Author LaJuana Craft Ryckeley

Words from God: Rising Out of the Ashes

by LaJuana Craft Ryckeley
Writers Republic
book review by Barbara Bamberger Scott

“I have journaled through my poetry—my life.”

Poet Ryckeley has survived many challenges and here shares her experiences and feelings in the medium she carried from childhood, learned through hymns and the songs of Stephen Foster. This is a wide-ranging collection featuring hundreds of works arrayed in twelve parts, beginning with the section “Christian Poems and Studies.” The opening call to “Seize the Day’ prepares readers for the lively and thoughtful journey to come:

Relish every breath of air
Live each day with zeal and flair
When cherished moments come your way
Whisk them up and seize the day

The portion on “Growing Old” shows the poet grumbling but always with a redeeming moment to boost the mood. She counts the deficits: simple tasks are harder, dentures don’t fit right, memory is short, and eyesight is fading. But when she turns to reminiscences for solace, she realizes in pieces like “She Is Old” that “old memories are stronger” and evoke a smile. Also, Ryckeley was burdened, or blessed, for some time with raising teenagers. She examines this period in her life with wry humor:

Why do they think they know it all?
When they are only in their teens
Why are they so rude when you call?
I don’t think it was from my genes

The grouping titled “Memories” includes a child’s punishment for noisily “dangling feet” during church and a lengthy paean to “My Daddy,” recalling her father going hunting and fishing, “playing cards, or games he made from wood,” doctoring her wounds, and repairing her bike. She equally cherishes times with “My Mother,” whose plain love for God and nature was an inspiration. Poems extolling the qualities of “Women” contains this lively self-portrait of “Stressed Housewife”:

Like an unwinding ball of yarn
That is given quite a kick
Battered, I am so forlorn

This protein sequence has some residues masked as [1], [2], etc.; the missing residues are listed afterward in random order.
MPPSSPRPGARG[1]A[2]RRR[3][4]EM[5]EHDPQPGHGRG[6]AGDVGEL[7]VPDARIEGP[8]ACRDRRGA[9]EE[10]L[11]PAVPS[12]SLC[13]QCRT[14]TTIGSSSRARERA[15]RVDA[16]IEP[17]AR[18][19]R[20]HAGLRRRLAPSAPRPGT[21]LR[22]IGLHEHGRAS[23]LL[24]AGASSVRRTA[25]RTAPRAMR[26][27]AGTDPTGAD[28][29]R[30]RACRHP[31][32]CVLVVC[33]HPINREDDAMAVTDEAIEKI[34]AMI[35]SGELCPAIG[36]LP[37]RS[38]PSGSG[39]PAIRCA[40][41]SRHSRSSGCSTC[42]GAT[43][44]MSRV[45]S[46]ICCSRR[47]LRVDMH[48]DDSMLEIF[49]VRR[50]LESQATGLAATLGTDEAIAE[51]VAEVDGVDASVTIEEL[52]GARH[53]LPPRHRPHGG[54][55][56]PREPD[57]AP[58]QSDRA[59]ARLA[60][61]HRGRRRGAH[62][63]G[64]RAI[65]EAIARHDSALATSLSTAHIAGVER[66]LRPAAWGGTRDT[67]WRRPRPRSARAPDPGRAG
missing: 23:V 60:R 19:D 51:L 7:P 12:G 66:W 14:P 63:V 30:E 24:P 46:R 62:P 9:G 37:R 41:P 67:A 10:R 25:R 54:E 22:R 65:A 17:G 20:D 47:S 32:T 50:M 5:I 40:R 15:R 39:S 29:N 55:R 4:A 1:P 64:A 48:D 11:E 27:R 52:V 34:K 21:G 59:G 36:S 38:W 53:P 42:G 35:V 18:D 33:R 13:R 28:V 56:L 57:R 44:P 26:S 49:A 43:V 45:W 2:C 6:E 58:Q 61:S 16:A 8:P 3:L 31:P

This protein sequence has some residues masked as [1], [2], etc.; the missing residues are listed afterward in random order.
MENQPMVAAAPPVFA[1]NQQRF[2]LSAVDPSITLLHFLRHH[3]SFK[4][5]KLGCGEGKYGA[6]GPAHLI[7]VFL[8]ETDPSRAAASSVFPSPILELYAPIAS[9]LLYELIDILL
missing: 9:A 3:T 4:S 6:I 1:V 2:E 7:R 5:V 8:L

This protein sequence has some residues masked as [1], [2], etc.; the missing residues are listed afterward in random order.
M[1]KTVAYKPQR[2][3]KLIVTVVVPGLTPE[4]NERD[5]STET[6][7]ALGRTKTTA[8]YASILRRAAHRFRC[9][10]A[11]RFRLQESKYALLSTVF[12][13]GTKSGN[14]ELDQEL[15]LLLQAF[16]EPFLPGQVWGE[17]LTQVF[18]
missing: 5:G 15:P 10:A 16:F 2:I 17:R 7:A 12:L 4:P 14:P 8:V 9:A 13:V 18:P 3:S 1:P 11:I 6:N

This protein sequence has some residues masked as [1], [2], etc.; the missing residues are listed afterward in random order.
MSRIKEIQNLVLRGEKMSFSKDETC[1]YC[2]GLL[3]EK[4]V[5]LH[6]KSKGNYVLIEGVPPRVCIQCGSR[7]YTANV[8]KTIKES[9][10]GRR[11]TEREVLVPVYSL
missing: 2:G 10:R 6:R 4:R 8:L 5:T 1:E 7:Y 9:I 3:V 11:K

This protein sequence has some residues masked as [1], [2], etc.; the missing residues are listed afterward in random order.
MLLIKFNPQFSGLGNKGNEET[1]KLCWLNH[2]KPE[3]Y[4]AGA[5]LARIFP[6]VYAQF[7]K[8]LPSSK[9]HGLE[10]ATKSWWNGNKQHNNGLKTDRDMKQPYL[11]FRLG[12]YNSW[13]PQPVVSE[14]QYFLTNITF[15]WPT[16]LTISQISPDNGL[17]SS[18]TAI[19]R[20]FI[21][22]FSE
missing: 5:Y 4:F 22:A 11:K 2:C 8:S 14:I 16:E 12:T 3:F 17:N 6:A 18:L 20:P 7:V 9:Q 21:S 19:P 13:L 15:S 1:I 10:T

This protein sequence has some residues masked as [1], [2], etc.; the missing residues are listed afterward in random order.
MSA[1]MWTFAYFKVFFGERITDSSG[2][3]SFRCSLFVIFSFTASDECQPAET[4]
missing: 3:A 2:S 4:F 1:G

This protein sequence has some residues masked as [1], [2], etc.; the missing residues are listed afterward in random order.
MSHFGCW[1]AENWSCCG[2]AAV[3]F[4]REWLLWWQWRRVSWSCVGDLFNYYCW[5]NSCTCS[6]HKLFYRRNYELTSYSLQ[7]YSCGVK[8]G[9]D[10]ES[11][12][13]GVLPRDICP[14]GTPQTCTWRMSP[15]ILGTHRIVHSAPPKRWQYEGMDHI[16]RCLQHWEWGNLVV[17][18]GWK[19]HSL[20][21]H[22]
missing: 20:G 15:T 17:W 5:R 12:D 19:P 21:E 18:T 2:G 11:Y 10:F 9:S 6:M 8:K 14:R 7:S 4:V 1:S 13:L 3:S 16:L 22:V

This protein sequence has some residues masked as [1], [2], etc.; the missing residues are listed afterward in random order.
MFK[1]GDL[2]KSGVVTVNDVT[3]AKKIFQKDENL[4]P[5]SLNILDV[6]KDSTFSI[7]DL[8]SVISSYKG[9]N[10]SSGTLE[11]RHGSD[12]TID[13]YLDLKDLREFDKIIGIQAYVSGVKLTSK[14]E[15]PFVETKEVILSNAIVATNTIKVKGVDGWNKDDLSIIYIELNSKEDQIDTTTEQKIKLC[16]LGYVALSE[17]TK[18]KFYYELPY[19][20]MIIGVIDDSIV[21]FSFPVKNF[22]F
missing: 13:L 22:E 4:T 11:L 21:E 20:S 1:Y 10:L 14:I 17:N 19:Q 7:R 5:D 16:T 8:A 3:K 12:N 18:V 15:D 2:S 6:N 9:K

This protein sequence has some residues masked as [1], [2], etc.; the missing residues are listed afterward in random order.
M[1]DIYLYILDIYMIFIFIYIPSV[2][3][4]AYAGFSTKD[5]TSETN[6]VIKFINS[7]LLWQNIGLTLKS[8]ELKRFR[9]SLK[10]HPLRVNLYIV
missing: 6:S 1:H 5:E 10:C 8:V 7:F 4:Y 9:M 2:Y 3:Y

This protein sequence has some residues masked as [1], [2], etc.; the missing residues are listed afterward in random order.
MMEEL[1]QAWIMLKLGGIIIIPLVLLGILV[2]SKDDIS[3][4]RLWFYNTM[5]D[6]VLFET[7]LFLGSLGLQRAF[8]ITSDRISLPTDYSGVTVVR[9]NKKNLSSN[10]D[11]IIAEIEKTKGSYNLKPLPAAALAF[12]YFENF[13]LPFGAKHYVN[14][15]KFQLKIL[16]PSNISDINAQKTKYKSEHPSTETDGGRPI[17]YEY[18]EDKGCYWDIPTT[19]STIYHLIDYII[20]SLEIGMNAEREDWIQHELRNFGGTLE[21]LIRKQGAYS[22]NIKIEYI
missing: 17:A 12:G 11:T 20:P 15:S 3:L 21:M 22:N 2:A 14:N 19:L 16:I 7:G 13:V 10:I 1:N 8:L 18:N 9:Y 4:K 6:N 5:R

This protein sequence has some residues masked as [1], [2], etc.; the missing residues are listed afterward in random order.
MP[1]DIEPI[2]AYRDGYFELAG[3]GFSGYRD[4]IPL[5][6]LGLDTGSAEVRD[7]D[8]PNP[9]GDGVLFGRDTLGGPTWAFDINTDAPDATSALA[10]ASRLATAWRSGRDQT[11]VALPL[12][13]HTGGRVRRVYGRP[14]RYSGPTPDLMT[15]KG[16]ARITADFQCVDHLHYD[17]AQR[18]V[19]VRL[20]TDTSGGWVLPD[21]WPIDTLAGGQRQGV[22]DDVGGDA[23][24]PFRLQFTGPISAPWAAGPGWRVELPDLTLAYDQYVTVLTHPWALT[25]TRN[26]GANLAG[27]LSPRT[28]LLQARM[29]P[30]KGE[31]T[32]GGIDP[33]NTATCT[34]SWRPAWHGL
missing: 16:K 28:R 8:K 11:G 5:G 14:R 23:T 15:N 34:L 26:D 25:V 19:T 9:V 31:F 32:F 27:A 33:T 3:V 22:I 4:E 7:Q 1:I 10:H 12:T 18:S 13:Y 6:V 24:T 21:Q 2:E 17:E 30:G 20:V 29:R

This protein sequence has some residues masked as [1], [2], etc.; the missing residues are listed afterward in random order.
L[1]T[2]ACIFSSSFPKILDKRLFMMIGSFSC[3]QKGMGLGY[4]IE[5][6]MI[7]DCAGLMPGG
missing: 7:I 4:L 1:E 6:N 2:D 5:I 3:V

Enough to make me sick

Ryckeley’s collection is introduced with a short autobiography that reveals a stalwart soul who grew up and spent much of her life in difficult circumstances. Her childhood involved family separations. Later, as a wife and mother, she was subjected to harsh conditions and abuse. All these groupings in free verse, rhythm, and rhyme include some words of faith and comfort attributable to Ryckeley’s abiding Christian view of life. In “Words and Words,” she asks to humbly remember that it is God that does the work when she offers prayers. In the poem “I Asked the Lord For,” she acknowledges that what she prays for is not always what she gets. In a vision of the desert, she finds “The Signature of God.”

Having found a quiet, comforting lifestyle at last, she now feels free to express herself in verse, with some of the works here marked with the year of their composition, indicating a many-year connection to her inner, word-embracing self. The ironic humor evinced in some of the pieces and the whimsy of her “Just Because” selections mix surprisingly well with the religiously themed selections, illustrating her emotional flexibility and genuine poetic flair. Overall, this is an aggregation for poetry lovers as well as Christians seeking new ways to explore their faith.